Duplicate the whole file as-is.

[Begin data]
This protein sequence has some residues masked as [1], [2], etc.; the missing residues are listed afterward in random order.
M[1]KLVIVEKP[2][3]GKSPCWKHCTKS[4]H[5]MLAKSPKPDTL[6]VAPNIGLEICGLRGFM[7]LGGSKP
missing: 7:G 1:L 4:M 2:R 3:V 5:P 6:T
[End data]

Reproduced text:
This protein sequence has some residues masked as [1], [2], etc.; the missing residues are listed afterward in random order.
M[1]KLVIVEKP[2][3]GKSPCWKHCTKS[4]H[5]MLAKSPKPDTL[6]VAPNIGLEICGLRGFM[7]LGGSKP
missing: 7:G 1:L 4:M 2:R 3:V 5:P 6:T